USGS Logo Geological Survey Circular 1085
Our Changing Landscape: Indiana Dunes National Lakeshore

(Gary North)


The European colonists, who arrived in North America in the early 1600's, used resources from the land and sea just as the Native Americans had been doing for centuries. As the colonies expanded, the need for new land and mineral resources grew also. In less than 300 years, the colonies were transformed into an industrial power. Demands for natural resources became sophisticated; land-use needs became ever more complex.

As our population continues to grow and our material needs become more complicated and urgent, an area will prosper only if it can accommodate these increased needs for a long time and if it has a secure and adequate natural resource base. For instance, transportation facilities, such as pipelines, powerlines, tunnels, bridges, waterways, roads, railroads, and airports, serve to move us and the many products that are vital to our cities' welfare. Knowledge of the geology of the land is essential to ensuring efficient, reliable, and safe transportation systems.

Top left: The Pearl River in Louisiana serves as a transportation corridor for shipping of bulk materials. (Gary North) Top right: Major transportation facilities, such as this highway system in Los Angeles, are vital to our cities' welfare. (Gary North) Bottom: Airports need to be expanded as the demand on them increases. This "people mover," in Chicago's O'Hare Airport, helps speed travelers on their way. (Gary North)

These aerial photographs show results of decisions made by land-use managers over time. (Gary North)

Coastal areas have long attracted large urban populations, as evidenced by cities such as Chicago. (Gary North)

The semiarid Los Angeles Basin, in California, as seen on this color-infrared photograph, is an example of a highly urbanized area that continues to be challenged by complex land-use and land-management decisions. Accessing and distributing water to an ever-growing population is also a difficult challenge. (Gary North)

Hundreds of daily activities require energy and mineral resources. It is estimated that each American requires 40,000 pounds of new minerals every year to maintain his or her current standard of living. Proper management of our Nation's resources and a balanced approach to land use allow us to use the land while sustaining the economy. Earth-science information identifies the location of natural resources—information critical to land management. The land manager has to recognize a variety of user needs and develop a management plan to accommodate those needs while still sustaining and maintaining the land and its resources. Parks such as Indiana Dunes National Lakeshore provide a unique setting in which to learn how lands and resources might be managed and preserved in harmony with surrounding communities and industrial sites that make intensive use of the land.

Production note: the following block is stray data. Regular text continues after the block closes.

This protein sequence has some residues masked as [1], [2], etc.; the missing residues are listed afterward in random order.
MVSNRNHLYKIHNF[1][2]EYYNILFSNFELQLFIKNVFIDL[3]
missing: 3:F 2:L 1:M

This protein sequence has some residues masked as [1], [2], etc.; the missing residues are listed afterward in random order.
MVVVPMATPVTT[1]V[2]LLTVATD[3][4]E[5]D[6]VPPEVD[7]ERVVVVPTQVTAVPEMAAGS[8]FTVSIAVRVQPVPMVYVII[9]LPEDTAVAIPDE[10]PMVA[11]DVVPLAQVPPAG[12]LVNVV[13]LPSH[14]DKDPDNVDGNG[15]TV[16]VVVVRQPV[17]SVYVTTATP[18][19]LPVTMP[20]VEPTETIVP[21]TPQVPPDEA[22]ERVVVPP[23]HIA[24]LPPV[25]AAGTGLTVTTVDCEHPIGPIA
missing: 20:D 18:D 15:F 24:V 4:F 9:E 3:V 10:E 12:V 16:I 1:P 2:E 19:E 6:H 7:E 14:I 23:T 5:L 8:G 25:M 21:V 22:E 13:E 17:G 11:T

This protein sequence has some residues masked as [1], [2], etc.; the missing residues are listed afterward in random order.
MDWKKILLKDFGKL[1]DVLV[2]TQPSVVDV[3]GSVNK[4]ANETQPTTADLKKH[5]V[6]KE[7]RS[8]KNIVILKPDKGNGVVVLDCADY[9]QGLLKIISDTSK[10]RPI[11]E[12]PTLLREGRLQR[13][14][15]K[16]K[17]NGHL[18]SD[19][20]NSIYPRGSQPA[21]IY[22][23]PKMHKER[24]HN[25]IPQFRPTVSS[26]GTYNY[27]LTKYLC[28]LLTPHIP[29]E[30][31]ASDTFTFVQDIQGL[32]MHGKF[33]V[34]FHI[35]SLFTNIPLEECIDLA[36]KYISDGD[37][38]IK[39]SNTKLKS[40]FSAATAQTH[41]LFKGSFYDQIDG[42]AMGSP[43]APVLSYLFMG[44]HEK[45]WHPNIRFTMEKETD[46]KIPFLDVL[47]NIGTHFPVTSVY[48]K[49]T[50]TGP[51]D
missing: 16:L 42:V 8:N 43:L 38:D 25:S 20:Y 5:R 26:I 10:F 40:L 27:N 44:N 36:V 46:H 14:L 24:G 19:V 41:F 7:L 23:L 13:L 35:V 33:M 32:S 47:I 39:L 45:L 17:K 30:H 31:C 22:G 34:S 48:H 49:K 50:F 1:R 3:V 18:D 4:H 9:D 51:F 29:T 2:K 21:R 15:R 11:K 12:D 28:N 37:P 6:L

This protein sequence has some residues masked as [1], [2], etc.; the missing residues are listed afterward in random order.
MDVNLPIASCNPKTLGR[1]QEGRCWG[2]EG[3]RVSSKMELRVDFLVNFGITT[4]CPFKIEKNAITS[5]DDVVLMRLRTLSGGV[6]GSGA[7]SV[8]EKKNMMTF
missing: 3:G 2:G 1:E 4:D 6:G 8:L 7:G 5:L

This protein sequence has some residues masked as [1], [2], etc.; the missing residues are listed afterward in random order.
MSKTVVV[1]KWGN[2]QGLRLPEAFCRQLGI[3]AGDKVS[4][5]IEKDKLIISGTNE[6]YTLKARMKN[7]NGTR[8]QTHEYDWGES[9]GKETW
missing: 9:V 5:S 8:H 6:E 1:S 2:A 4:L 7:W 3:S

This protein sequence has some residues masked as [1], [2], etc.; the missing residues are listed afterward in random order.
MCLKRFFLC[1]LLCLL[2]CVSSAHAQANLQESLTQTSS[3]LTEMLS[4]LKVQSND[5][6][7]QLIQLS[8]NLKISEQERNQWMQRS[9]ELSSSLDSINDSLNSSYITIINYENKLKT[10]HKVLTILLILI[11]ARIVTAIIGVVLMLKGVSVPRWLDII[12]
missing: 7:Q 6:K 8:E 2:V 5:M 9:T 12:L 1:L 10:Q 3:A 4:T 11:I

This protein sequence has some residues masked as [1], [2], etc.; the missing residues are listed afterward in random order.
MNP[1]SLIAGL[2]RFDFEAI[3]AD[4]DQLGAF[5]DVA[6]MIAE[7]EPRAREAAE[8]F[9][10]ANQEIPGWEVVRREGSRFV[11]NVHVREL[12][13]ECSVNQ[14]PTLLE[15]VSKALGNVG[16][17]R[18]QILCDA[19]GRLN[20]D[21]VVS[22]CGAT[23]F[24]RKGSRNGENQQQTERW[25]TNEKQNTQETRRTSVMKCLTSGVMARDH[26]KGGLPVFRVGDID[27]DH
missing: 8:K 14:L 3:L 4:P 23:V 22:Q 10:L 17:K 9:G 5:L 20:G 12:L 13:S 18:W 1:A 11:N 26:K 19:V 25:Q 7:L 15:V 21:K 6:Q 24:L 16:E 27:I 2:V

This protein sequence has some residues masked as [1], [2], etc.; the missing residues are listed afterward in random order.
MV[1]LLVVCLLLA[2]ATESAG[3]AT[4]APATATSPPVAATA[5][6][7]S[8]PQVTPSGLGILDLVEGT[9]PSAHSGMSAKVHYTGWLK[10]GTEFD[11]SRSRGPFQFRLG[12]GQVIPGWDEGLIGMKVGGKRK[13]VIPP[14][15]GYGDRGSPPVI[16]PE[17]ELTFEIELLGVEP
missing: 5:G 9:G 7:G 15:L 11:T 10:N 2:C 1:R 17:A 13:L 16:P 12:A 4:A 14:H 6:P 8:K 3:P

This color-infrared aerial photograph shows a major part of Indiana Dunes National Lakeshore. Vegetation is shown in red. (EROS Data Center)

A park ranger explains how proper management of natural resources may allow nature and industry to coexist. (Bob Daum)

Map of Indiana Dunes National Lakeshore (click on image for a PDF version)

The region south of Lake Michigan has grown from an area of small fishing villages and farming communities to a major industrial center and transportation avenue for the United States. This growth was originally spurred by the presence of Lake Michigan, the sixth largest lake in the world, which provided a dependable source of water suitable for most uses. Today, this region is a major transportation corridor, with shipping ports, vast railroad systems, international airports, and interstate highways.

At one time, Highway 12, which runs through Indiana Dunes, was the major highway between the Eastern and Western United States. Now, Highway 12 has been superseded by several interstate highways and the St. Lawrence Seaway, transportation facilities that are critical to the area's industry. Steel mills with 20 percent of the Nation's steel-making capacity are adjacent to Indiana Dunes, as are electric generating stations that burn fossil fuels.